While nine out of ten dads would rather die than use a disgusting public bathroom, McClane isn’t bothered one bit. So long as he can fit a bloody foot in the sink, he’s G2G.
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Awkward Dancing

Because every dad needs a signature move.
Die Hard dance

Writing Thank You Notes

It can be hard for dads to express gratitude. Not only can McClane articulate his thanks, he makes it feel personal.
Die Hard thank you

Valentine’s Day

How would John McClane say “I heart you” in a way that ain’t cliche? The image speaks for itself.
Die Hard valentines

Shopping

The only thing most dads hate more than shopping is fielding eleventh-hour phone calls with additional items for the list. But does McClane throw a typical man-tantrum? Nope. He finds the words to express his feelings like a goddam adult.
Die Hard thank you

Last Minute Errands

John McClane knows when a fight isn’t worth fighting.
Die Hard errands

Sneaking Out Of The Office Early

What is this, high school? Make a real exit, dads.
Die Hard office

Think you or your dad could stand to be more like Bruce? Role model fodder abounds in the Die Hard marathon all Father’s Day long on IFC.

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Founding Farters

Know Your Nerd History

Revenge of the Nerds is on IFC.

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Photo Credit: Everett Collection, GIFs via Giphy

That we live in the heyday of nerds is no hot secret. Scientists are celebrities, musicians are robots and late night hosts can recite every word of the Silmarillion. It’s too easy to think that it’s always been this way. But the truth is we owe much to our nerd forebearers who toiled through the jock-filled ’80s so that we might take over the world.

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Our humble beginnings are perhaps best captured in iconic ’80s romp Revenge of the Nerds. Like the founding fathers of our Country, the titular nerds rose above their circumstances to culturally pave the way for every Colbert and deGrasse Tyson that we know and love today.

To make sure you’re in the know about our very important cultural roots, here’s a quick download of the vengeful nerds without whom our shameful stereotypes might never have evolved.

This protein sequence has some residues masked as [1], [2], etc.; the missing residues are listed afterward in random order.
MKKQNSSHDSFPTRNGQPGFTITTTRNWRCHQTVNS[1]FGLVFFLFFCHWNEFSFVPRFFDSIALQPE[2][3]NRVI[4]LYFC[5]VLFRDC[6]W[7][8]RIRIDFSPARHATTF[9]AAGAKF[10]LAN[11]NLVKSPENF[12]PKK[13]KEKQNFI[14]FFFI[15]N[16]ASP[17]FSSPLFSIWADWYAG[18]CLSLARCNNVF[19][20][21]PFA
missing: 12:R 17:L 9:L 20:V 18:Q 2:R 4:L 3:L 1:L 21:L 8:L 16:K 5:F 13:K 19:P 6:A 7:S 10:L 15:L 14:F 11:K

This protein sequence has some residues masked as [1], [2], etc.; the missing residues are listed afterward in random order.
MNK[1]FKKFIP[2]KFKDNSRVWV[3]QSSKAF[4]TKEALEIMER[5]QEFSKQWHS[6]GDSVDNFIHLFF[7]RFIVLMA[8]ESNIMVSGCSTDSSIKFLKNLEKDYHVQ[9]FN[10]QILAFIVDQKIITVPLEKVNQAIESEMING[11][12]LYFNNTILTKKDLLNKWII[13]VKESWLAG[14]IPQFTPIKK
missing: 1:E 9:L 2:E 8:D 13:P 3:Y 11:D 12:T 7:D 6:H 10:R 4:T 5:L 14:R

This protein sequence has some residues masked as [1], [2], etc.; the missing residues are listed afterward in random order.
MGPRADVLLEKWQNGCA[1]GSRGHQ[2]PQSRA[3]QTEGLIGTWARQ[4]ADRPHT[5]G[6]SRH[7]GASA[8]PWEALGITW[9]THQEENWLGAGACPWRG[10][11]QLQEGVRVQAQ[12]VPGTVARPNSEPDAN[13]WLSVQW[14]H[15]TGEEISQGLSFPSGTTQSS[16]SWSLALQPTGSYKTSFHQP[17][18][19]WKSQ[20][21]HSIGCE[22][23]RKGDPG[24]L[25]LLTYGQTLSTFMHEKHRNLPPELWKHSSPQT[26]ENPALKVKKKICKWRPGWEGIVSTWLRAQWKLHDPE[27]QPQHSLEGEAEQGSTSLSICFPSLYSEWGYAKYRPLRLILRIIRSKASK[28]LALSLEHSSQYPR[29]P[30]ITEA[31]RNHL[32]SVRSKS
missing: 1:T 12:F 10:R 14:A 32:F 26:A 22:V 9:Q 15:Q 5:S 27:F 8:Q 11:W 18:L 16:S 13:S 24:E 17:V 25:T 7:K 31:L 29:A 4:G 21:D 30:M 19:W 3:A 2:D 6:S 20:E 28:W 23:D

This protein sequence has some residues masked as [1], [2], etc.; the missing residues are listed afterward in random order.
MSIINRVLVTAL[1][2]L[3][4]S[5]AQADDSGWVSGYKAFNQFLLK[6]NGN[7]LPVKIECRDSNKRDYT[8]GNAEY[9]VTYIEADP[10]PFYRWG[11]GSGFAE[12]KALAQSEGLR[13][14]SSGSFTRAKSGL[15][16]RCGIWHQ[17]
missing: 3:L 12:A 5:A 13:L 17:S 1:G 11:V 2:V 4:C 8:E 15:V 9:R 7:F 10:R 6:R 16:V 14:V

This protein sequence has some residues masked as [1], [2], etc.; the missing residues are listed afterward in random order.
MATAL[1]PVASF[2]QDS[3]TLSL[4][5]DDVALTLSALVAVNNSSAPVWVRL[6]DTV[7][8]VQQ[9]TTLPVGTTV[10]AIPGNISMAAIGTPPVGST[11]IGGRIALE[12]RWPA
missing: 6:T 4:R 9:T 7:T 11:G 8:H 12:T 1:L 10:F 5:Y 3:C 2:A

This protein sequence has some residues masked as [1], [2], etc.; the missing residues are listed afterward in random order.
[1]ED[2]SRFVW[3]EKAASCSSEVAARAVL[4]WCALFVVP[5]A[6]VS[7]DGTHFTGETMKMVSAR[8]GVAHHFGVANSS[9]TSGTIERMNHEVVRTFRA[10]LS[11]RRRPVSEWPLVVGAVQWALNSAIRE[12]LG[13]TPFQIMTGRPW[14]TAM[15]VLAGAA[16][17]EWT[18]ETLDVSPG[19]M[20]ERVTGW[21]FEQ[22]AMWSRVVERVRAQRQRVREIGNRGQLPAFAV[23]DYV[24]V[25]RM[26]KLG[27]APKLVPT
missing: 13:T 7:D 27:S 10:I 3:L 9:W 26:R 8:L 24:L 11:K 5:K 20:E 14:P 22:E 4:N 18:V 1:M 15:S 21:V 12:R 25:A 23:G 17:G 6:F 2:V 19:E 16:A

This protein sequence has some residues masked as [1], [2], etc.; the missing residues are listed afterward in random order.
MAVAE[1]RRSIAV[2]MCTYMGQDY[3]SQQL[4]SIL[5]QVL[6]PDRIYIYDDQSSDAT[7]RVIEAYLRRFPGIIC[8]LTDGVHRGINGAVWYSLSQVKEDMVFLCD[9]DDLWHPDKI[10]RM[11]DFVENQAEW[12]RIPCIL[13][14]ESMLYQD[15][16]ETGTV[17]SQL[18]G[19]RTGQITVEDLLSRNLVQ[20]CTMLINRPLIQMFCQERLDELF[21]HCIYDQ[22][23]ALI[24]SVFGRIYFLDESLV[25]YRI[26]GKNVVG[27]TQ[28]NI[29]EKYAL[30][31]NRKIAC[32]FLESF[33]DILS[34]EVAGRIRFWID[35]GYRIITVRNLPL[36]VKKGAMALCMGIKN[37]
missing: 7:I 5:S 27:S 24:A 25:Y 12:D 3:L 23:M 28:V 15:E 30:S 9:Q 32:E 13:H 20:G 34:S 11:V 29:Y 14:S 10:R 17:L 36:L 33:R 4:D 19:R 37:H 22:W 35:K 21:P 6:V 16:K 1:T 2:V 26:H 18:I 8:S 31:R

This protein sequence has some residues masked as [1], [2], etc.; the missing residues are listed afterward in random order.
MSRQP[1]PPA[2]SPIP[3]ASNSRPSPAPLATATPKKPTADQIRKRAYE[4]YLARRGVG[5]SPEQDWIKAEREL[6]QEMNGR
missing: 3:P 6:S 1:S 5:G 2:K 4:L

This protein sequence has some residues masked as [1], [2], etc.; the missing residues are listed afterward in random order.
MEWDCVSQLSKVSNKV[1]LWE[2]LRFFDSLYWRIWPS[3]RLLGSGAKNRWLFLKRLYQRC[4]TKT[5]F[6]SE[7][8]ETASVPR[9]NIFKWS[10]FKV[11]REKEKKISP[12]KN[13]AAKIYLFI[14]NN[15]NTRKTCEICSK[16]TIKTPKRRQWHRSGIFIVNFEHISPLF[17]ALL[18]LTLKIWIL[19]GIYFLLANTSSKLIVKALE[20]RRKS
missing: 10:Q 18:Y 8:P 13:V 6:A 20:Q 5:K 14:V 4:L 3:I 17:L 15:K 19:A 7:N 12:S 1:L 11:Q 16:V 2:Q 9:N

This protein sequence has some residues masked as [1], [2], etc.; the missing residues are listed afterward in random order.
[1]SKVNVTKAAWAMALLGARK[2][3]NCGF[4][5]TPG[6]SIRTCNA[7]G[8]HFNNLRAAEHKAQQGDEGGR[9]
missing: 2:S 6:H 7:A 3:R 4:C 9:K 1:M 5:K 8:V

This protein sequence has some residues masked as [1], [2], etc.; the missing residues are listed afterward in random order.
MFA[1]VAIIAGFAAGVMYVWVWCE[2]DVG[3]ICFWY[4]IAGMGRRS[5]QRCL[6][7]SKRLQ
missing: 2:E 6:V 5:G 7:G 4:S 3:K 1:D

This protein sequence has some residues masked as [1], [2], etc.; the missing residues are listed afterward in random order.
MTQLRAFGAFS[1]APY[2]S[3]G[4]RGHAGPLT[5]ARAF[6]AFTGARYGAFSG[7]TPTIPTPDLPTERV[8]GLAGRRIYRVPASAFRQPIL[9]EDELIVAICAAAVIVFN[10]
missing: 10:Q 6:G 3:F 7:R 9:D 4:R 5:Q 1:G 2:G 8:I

Lewis Skolnick

The George Washington of nerds whose unflappable optimism – even in the face of humiliating self-awareness – basically gave birth to the Geek Pride movement.

Gilbert Lowe

OK, this guy is wet blanket, but an important wet blanket. Think Aaron Burr to Lin-Manuel Miranda’s Hamilton. His glass-mostly-empty attitude is a galvanizing force for Lewis. Who knows if Lewis could have kept up his optimism without Lowe’s Debbie-Downer outlook?

Arnold Poindexter

A music nerd who, after a soft start (inside joke, you’ll get it later), came out of his shell and let his passion lead instead of his anxiety. If you played an instrument (specifically, electric violin), and you were a nerd, this was your patron saint.

Booger

A sex-loving, blunt-smoking, nose-picking guitar hero. If you don’t think he sounds like a classic nerd, you’re absolutely right. And that’s the whole point. Along with Lamar, he simultaneously expanded the definition of nerd and gave pre-existing nerds a twisted sort of cred by association.

Lamar Latrell

Black, gay, and a crazy good breakdancer. In other words, a total groundbreaker. He proved to the world that nerds don’t have a single mold, but are simply outcasts waiting for their moment.

Ogre

Exceedingly stupid, this dumbass was monumental because he (in a sequel) leaves the jocks to become a nerd. Totally unheard of back then. Now all jocks are basically nerds.

Well, there they are. Never forget that we stand on their shoulders.

Revenge of the Nerds is on IFC all month long.